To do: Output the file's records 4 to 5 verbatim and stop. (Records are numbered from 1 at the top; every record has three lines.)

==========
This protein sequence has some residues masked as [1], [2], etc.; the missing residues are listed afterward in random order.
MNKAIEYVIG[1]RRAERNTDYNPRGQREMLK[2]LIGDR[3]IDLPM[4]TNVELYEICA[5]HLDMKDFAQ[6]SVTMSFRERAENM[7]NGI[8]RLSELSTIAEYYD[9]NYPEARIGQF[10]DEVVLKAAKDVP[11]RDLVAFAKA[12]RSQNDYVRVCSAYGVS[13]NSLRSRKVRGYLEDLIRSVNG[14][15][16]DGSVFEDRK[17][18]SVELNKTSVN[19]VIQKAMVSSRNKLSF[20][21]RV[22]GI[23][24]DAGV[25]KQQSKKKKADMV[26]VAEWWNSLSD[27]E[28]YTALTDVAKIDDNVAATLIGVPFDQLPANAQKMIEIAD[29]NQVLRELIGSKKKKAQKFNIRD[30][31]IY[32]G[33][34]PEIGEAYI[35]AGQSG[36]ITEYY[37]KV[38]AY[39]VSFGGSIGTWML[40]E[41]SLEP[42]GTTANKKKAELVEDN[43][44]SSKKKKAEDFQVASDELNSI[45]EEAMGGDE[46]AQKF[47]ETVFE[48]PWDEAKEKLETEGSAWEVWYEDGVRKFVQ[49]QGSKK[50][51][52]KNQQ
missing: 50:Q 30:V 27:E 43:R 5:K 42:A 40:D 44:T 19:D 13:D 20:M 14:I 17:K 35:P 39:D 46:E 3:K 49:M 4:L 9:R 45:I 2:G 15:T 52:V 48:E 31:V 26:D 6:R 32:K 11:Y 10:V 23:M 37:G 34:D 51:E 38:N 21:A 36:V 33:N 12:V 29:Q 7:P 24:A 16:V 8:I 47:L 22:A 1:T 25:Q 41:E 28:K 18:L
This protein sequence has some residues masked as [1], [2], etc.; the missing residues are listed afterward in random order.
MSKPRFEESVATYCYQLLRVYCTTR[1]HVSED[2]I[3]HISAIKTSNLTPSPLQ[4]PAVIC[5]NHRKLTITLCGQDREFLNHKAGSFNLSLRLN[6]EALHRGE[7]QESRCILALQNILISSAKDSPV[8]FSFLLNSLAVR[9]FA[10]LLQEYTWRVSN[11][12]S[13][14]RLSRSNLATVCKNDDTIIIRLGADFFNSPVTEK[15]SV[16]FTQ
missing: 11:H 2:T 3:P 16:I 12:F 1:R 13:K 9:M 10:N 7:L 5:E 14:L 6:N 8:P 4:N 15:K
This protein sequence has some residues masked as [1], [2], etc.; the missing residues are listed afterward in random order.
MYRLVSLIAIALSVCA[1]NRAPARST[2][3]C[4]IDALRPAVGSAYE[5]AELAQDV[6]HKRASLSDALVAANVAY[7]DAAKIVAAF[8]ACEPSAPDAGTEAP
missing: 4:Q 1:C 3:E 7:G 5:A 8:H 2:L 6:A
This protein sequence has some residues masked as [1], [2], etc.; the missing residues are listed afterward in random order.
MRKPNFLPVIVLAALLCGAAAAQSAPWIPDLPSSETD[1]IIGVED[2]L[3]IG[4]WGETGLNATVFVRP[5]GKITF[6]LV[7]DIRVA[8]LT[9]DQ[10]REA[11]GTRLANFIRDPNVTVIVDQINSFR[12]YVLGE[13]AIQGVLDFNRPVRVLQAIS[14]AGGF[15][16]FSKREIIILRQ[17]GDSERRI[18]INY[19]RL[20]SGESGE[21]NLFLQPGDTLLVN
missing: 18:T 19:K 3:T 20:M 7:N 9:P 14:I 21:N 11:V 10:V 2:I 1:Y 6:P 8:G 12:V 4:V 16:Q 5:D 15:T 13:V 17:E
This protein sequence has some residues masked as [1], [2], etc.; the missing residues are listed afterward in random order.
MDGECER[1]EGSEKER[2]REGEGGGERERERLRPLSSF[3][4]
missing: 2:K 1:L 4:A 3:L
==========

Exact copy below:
This protein sequence has some residues masked as [1], [2], etc.; the missing residues are listed afterward in random order.
MRKPNFLPVIVLAALLCGAAAAQSAPWIPDLPSSETD[1]IIGVED[2]L[3]IG[4]WGETGLNATVFVRP[5]GKITF[6]LV[7]DIRVA[8]LT[9]DQ[10]REA[11]GTRLANFIRDPNVTVIVDQINSFR[12]YVLGE[13]AIQGVLDFNRPVRVLQAIS[14]AGGF[15][16]FSKREIIILRQ[17]GDSERRI[18]INY[19]RL[20]SGESGE[21]NLFLQPGDTLLVN
missing: 18:T 19:K 3:T 20:M 7:N 9:P 14:I 21:N 11:V 10:V 2:I 1:Y 6:P 8:G 12:V 4:V 16:Q 5:D 15:T 13:V 17:E
This protein sequence has some residues masked as [1], [2], etc.; the missing residues are listed afterward in random order.
MDGECER[1]EGSEKER[2]REGEGGGERERERLRPLSSF[3][4]
missing: 2:K 1:L 4:A 3:L